Second Chances

Presidential encores have a reputation for being rocky. But there have been exceptions—and Obama’s new term could be one of them.
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Mike McQuade (AP Images)

Second terms in the White House have, in many cases, ranged from the disappointing to the disastrous. Sick of the political infighting that intensified after his reelection, George Washington could hardly wait to retire to Mount Vernon. Ulysses S. Grant’s second term was plagued by political scandal and economic panic. Woodrow Wilson left office a broken man, having suffered a massive stroke during his failed crusade to persuade America to join the League of Nations. Republican Dwight D. Eisenhower was routed in his last political battle, leaving Democrats in control of the presidency, the House, the Senate, and the Supreme Court for nearly the rest of his life. More recently, Richard Nixon resigned in disgrace; Ronald Reagan was tarred by the Iran-Contra scandal; Bill Clinton was impeached; and George W. Bush watched helplessly as his opponents surged into both houses of Congress and then the White House.

Hence the legendary “second-term curse.” In the early days of the republic, second-termers were by tradition discouraged from seeking another term, and nowadays, presidents are legally barred from a third term, thanks to the Twenty-Second Amendment. Popular wisdom has it that second-termers are therefore lame ducks. Unable to run again, how can a term-limited president reward his allies or restrain his adversaries? If he is seen as a fading force, won’t his allies hitch themselves to the next rising star? Won’t his adversaries attack relentlessly?

Fortunately for Barack Obama, the situation is not that bleak. For one thing, the idea of a second-term curse fails to account for basic probability. Most presidents fail in one way or another, and many nose-dive so fast that they never get a second term. Perhaps the “curse” is actually an example of what statisticians call “regression to the mean”: those presidents who beat the political odds in term one usually cannot maintain their lucky streak in term two. Nor does the curse account for several exceptional presidents whose authority increased following reelection. By looking at these two-term stars more closely, we can see how and why Obama might be more blessed than cursed.

From our nation’s founding to the present, politics has followed a tidal pattern. Once a party devises a new and successful electoral formula—a workable coalition that can consistently outnumber the opposition—that party tends to win, and keep winning, until eventually, the tide changes and the other party takes the lead. So far, U.S. history has seen four such reversals, each of which coincided with the election, and reelection, of an exceptional president. Yes, each of the four figures who presided over these great shifts—Thomas Jefferson, Abraham Lincoln, Franklin Roosevelt, and Ronald Reagan—had his share of second-term tribulations and catastrophes. (Lincoln, of course, died weeks after delivering his epic second inaugural address, and only days after Lee’s surrender.) But thanks to his own exceptional skills, as well as the fragility of the opposition party, each man forged a new electoral coalition that kept winning long after he left office.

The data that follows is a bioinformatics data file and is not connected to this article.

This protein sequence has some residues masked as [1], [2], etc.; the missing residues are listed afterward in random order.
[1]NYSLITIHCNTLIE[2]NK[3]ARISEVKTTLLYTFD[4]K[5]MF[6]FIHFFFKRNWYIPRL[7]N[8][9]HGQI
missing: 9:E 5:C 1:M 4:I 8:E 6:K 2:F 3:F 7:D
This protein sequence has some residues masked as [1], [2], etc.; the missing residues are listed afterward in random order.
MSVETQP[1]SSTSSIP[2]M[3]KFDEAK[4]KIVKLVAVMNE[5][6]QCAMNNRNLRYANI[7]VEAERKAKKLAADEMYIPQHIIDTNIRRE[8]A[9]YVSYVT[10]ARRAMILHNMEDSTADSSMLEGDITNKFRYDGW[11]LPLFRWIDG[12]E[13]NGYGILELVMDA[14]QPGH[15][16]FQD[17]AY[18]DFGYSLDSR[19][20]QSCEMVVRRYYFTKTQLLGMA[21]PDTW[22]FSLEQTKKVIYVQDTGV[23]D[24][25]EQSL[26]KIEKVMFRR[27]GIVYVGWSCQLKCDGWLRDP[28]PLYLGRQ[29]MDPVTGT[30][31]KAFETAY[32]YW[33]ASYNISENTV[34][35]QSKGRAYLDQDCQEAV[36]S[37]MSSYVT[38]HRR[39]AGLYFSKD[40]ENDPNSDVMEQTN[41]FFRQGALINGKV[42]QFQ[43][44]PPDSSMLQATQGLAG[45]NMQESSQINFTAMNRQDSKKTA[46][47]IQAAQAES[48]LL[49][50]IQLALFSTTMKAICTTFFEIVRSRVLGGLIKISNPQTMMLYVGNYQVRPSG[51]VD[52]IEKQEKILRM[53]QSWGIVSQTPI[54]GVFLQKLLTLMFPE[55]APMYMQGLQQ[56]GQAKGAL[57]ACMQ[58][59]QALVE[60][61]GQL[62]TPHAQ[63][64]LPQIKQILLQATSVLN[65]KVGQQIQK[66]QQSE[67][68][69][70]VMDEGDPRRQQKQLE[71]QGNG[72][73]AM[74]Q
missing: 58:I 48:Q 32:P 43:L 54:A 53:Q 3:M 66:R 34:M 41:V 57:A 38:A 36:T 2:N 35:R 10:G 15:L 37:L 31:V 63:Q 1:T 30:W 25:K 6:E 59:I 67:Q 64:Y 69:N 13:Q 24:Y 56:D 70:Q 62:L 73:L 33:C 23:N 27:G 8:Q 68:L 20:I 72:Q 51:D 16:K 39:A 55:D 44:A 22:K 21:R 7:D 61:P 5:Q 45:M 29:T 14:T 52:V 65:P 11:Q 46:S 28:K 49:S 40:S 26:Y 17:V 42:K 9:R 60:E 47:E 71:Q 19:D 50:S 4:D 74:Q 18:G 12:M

The first turning of the political tide occurred shortly after George Washington’s death. In 1800, Jefferson’s triumph over John Adams marked the beginning of the end of the Federalist era. In 1804, Jefferson won a second term, and in 1808 he transferred power to his political lieutenant, James Madison. Jefferson and Madison’s Democratic-Republican Party (later renamed the Democratic Party) remained America’s dominant presidential party until the Civil War era, when the tide turned a second time. Lincoln, a Republican, won, won again, and (in the election following his assassination) was succeeded by a political heir, Ulysses Grant. Republicans dominated the presidency until the Great Depression—and FDR’s election and reelections—marked a third tidal shift. The Democrats’ resulting New Deal/Great Society coalition generally held until it was ripped apart by the Vietnam War and the migration of white southern Democrats to the GOP. Enter Ronald Reagan, whose two terms marked a fourth turning of the electoral tide.

We have been living in the Reagan era ever since. But now, inexorable forces—the changing voting habits of women and young adults, the rising political power of nonwhites and immigrants—mean that the Reagan electoral formula, with its reliance on southern whites, tax-averse businessmen, evangelicals, and Catholics, no longer yields a working majority. The tide may be turning back to the Democrats. Obama’s reelection is particularly historic given modern Democratic presidents’ track record of failing to win the popular vote. He is only the second Democratic president since the Civil War to win two popular majorities—the other was FDR (who, of course, won four). Since Lincoln, in fact, only four Democrats have won even one popular-vote majority—and that tally includes Jimmy Carter, with 50.1 percent of the vote. Bill Clinton never had a popular majority.

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